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Preventing Academic Misconduct

Transitioning to online courses has presented challenges for students and faculty. This information serves as a resource for students during this difficult and unprecedented time of a pandemic. The goal of this information is to provide success strategies for students while completing academic work primarily in an online environment.

Taking Online Exams: A Proactive Guide for Preventing Academic Misconduct

Before the Exam

  • With courses being online, some classes have adopted “asynchronous learning” meaning that coursework may be completed outside of scheduled class time. Developing a study plan in preparation for all exams can improve success versus cramming in a short period of time. The following link will provide many useful tips and resources for time management, study tips, as well as a weekly and monthly study plan template: NC State Academic Skill Resources.
  • Review all exam guidelines. Consider the following:
    • Will the test take place at a specific date and time, or can you take the exam at any point during a particular window of time?
    • How much time will you have to complete the test?
    • What are other “need to know” factors outlined by the faculty member? If anything appears to be unclear in the instructions or guidelines, please contact your instructor/TA regarding any questions.
  • Know the exam format.
    • Will the exam be open or closed-book?
    • Will the exam be open or closed-notes?
    • Will the exam consist of multiple-choice questions? Will there be a written component?  Will there be short answer questions?
  • If you have a practice exam available, use that as an opportunity for additional practice and studying the material.
  • Consider technological capabilities/limitations.
    • Does your computer need any updates?
    • Does your professor/instructor require use of Respondus Monitor or Lockdown Browser?
    • Do you have access to a stable internet connection? If your internet connection is not stable, consider moving to a different location closer to the wifi router or clearing your internet cache.  Sometimes an unstable internet connection could be due to the number of devices connected to the wifi and decreasing the bandwidth. Additionally, if you do not have access to an internet connection, contact your instructor, professor, or TA to ask for alternative options for completing an exam. 
    • Will you need to use a computer lab with a high speed internet?
    • If you have the ability to take the test in several locations within your house, apartment or other location, consider where would be the best place to take the exam?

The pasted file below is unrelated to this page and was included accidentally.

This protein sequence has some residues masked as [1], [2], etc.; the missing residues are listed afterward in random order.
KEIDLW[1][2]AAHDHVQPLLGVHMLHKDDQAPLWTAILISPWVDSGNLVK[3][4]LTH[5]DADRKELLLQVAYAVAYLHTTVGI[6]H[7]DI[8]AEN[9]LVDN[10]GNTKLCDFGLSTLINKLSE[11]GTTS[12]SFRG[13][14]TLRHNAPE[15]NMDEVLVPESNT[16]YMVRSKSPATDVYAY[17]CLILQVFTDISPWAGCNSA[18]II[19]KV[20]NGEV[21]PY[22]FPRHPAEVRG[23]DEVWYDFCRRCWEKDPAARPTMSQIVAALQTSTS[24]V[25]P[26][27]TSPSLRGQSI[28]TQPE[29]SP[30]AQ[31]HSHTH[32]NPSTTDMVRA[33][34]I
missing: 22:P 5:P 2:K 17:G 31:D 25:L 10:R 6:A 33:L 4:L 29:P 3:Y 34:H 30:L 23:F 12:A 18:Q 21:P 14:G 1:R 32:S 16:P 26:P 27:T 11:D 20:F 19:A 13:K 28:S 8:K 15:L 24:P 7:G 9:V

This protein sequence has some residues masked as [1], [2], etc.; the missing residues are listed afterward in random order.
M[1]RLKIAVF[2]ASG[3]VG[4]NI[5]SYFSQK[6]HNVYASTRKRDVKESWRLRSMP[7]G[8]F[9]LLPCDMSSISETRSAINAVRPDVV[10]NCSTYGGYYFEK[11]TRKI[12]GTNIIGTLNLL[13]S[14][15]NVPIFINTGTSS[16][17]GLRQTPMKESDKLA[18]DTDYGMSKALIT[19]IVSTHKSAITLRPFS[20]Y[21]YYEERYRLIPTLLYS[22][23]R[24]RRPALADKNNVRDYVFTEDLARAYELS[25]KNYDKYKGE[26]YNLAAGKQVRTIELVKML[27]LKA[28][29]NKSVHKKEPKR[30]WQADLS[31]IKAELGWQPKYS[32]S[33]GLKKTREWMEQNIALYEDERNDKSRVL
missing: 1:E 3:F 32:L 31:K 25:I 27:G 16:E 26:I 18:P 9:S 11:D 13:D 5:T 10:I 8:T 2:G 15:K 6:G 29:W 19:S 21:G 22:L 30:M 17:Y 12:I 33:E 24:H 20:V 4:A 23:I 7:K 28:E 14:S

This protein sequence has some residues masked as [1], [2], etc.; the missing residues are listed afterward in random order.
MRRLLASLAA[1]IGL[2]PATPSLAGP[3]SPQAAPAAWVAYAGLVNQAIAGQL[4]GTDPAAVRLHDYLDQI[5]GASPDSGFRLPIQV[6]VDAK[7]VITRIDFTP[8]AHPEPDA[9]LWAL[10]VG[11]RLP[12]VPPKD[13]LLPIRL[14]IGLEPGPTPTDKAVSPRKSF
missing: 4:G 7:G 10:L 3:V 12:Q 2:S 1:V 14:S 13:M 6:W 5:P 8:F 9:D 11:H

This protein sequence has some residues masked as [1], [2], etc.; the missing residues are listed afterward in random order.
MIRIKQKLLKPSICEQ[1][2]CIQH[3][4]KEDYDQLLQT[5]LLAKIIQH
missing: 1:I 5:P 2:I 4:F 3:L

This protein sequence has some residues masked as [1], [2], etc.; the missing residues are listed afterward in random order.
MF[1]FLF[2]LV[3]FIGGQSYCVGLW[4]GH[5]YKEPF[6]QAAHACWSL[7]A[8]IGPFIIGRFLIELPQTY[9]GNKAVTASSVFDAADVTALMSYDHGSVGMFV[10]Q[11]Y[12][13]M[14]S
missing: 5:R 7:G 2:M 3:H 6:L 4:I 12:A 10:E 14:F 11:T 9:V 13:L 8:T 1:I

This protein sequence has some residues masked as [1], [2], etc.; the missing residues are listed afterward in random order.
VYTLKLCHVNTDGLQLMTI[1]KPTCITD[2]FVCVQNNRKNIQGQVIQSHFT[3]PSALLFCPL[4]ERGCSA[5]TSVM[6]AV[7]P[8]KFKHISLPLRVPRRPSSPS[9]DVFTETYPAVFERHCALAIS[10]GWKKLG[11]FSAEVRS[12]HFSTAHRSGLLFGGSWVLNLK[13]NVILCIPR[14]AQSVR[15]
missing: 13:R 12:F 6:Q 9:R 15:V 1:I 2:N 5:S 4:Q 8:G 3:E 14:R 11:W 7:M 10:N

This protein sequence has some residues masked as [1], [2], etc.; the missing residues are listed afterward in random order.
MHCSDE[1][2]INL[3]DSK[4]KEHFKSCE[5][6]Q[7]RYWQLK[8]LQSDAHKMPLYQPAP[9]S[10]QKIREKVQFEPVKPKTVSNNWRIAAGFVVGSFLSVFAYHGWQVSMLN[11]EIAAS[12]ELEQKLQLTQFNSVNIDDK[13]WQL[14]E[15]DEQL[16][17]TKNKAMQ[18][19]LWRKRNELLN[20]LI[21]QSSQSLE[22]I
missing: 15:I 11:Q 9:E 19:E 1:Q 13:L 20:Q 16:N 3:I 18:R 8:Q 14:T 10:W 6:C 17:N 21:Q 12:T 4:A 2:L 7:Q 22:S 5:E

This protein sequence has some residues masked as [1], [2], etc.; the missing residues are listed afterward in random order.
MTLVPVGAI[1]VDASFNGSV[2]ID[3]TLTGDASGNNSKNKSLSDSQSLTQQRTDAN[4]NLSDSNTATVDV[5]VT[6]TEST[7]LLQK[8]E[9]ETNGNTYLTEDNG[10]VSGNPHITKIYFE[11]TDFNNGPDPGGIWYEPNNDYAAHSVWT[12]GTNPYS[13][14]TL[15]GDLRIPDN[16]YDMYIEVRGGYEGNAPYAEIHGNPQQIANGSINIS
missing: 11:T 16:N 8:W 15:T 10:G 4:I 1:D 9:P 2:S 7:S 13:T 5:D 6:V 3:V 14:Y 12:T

• Plan your test taking location with minimal distractions. Turn off all notifications from IM, your phone, your email, and elsewhere (or, set them to silent). Let your roommates or family know that you’ll be taking a test, so that they’re less likely to interrupt you during that time.
  • Determine when you will take the test. You may have to take the exam at a specific time; however, if the test will be available for several hours (or even a few days), choose a time that presents the least potential for distraction, interruption, and stress.
  • Organize exam materials.
    • First find out if this exam is open-book and open-notes.
    • If your exam is open-book and open-notes, ensure you are using appropriate materials and resources.  Information found on third-party websites during an exam do not constitute as notes, therefore are NOT part of open-notes.

During the Exam

  • If your exam is closed book and closed notes, close out all windows except for your exam window.  Multiple tabs open can be an indication of utilizing unauthorized materials or resources. If you are permitted to search the web or check other websites for information, do not use the same tab or copy of the browser as you do for your exam—you may lose all your work. Instead, open a second copy of your browser (or, choose a completely different browser), then conduct your search.
  • Be mindful of any time limits. If your time is running out, do not attempt to take shortcuts by looking up information that may not be permitted for use during the exam.
  • Do not communicate with other students or individuals unless explicitly permitted by the instructor, professor, or TA.
  • If you experience technical issues, contact your instructor/professor to share your concerns.  If you are able to take a screenshot, do so for your reference and to document your issues.
  • Review your work before submission.

After the Exam

  • If you have questions about your grade, contact your instructor, professor, or TA.
  • Do not share or post any information related to exam questions or material with other students.
  • Do not take photos of exam material or post copies of exam material to third party websites such as CourseHero, Chegg, etc.

For more information about Academic Integrity, please consult your instructor’s course syllabus and the Code of Student Conduct. For more information on academics in the online environment, visit Keep Learning.


Watkins, R. & Corry, M. 2014. E-Learning Companion: A Student’s Guide to Online Success. 4th ed. Boston, MA: Wadsworth, Cengage Learning.